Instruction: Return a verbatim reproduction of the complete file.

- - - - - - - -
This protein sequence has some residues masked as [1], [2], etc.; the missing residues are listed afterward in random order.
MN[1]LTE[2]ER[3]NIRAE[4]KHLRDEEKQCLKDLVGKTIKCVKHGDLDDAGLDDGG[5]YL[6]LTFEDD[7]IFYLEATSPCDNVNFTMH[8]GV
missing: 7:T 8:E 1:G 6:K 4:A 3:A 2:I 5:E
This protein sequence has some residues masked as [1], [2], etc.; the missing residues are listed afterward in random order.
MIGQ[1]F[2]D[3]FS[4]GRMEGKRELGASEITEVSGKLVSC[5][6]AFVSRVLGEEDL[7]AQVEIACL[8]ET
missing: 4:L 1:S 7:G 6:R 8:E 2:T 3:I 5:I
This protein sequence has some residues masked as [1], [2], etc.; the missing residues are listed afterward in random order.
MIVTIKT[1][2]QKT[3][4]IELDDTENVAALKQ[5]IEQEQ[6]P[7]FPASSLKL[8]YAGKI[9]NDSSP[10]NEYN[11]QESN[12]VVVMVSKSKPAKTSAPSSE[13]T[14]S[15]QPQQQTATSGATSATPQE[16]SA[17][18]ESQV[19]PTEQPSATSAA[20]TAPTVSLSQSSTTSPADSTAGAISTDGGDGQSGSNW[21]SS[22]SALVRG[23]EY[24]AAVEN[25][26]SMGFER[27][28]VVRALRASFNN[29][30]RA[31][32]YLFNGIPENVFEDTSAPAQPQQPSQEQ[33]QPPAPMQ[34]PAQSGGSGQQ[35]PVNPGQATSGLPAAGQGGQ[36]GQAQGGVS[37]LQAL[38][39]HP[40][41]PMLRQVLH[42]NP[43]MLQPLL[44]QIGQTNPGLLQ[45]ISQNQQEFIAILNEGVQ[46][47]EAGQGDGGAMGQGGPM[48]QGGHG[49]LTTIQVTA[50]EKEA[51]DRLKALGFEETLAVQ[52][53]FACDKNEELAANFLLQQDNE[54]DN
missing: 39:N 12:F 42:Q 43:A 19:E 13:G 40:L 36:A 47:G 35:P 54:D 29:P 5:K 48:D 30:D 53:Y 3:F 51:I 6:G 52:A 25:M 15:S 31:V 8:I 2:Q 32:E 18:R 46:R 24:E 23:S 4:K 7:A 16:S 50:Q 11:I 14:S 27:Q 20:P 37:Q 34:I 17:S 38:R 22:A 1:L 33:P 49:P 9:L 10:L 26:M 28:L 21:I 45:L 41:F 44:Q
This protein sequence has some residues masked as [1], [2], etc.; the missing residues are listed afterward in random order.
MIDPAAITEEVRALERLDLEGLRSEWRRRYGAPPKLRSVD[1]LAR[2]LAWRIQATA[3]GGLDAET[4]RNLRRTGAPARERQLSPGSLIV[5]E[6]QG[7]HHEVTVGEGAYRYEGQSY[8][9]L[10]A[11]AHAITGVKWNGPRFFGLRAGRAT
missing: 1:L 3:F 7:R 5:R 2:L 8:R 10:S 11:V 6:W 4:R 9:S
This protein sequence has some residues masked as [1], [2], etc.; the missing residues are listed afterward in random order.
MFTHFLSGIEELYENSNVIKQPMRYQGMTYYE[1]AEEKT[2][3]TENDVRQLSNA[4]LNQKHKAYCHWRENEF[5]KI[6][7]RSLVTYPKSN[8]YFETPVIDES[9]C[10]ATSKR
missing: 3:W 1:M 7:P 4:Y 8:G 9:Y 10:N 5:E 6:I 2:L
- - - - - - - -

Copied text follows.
This protein sequence has some residues masked as [1], [2], etc.; the missing residues are listed afterward in random order.
MN[1]LTE[2]ER[3]NIRAE[4]KHLRDEEKQCLKDLVGKTIKCVKHGDLDDAGLDDGG[5]YL[6]LTFEDD[7]IFYLEATSPCDNVNFTMH[8]GV
missing: 7:T 8:E 1:G 6:K 4:A 3:A 2:I 5:E
This protein sequence has some residues masked as [1], [2], etc.; the missing residues are listed afterward in random order.
MIGQ[1]F[2]D[3]FS[4]GRMEGKRELGASEITEVSGKLVSC[5][6]AFVSRVLGEEDL[7]AQVEIACL[8]ET
missing: 4:L 1:S 7:G 6:R 8:E 2:T 3:I 5:I
This protein sequence has some residues masked as [1], [2], etc.; the missing residues are listed afterward in random order.
MIVTIKT[1][2]QKT[3][4]IELDDTENVAALKQ[5]IEQEQ[6]P[7]FPASSLKL[8]YAGKI[9]NDSSP[10]NEYN[11]QESN[12]VVVMVSKSKPAKTSAPSSE[13]T[14]S[15]QPQQQTATSGATSATPQE[16]SA[17][18]ESQV[19]PTEQPSATSAA[20]TAPTVSLSQSSTTSPADSTAGAISTDGGDGQSGSNW[21]SS[22]SALVRG[23]EY[24]AAVEN[25][26]SMGFER[27][28]VVRALRASFNN[29][30]RA[31][32]YLFNGIPENVFEDTSAPAQPQQPSQEQ[33]QPPAPMQ[34]PAQSGGSGQQ[35]PVNPGQATSGLPAAGQGGQ[36]GQAQGGVS[37]LQAL[38][39]HP[40][41]PMLRQVLH[42]NP[43]MLQPLL[44]QIGQTNPGLLQ[45]ISQNQQEFIAILNEGVQ[46][47]EAGQGDGGAMGQGGPM[48]QGGHG[49]LTTIQVTA[50]EKEA[51]DRLKALGFEETLAVQ[52][53]FACDKNEELAANFLLQQDNE[54]DN
missing: 39:N 12:F 42:Q 43:A 19:E 13:G 40:L 36:A 47:G 35:P 54:D 29:P 5:K 48:D 30:D 53:Y 3:F 51:I 6:G 52:A 25:M 15:S 31:V 8:I 2:Q 32:E 18:R 46:R 24:E 23:S 4:K 7:A 16:S 50:Q 11:I 14:S 27:Q 20:P 37:Q 34:I 17:S 38:R 22:A 1:L 33:P 49:P 9:L 10:L 26:M 28:L 21:I 45:L 41:F 44:Q
This protein sequence has some residues masked as [1], [2], etc.; the missing residues are listed afterward in random order.
MIDPAAITEEVRALERLDLEGLRSEWRRRYGAPPKLRSVD[1]LAR[2]LAWRIQATA[3]GGLDAET[4]RNLRRTGAPARERQLSPGSLIV[5]E[6]QG[7]HHEVTVGEGAYRYEGQSY[8][9]L[10]A[11]AHAITGVKWNGPRFFGLRAGRAT
missing: 1:L 3:F 7:R 5:R 2:L 8:R 10:S 11:V 6:W 4:R 9:S
This protein sequence has some residues masked as [1], [2], etc.; the missing residues are listed afterward in random order.
MFTHFLSGIEELYENSNVIKQPMRYQGMTYYE[1]AEEKT[2][3]TENDVRQLSNA[4]LNQKHKAYCHWRENEF[5]KI[6][7]RSLVTYPKSN[8]YFETPVIDES[9]C[10]ATSKR
missing: 3:W 1:M 7:P 4:Y 8:G 9:Y 10:N 5:E 6:I 2:L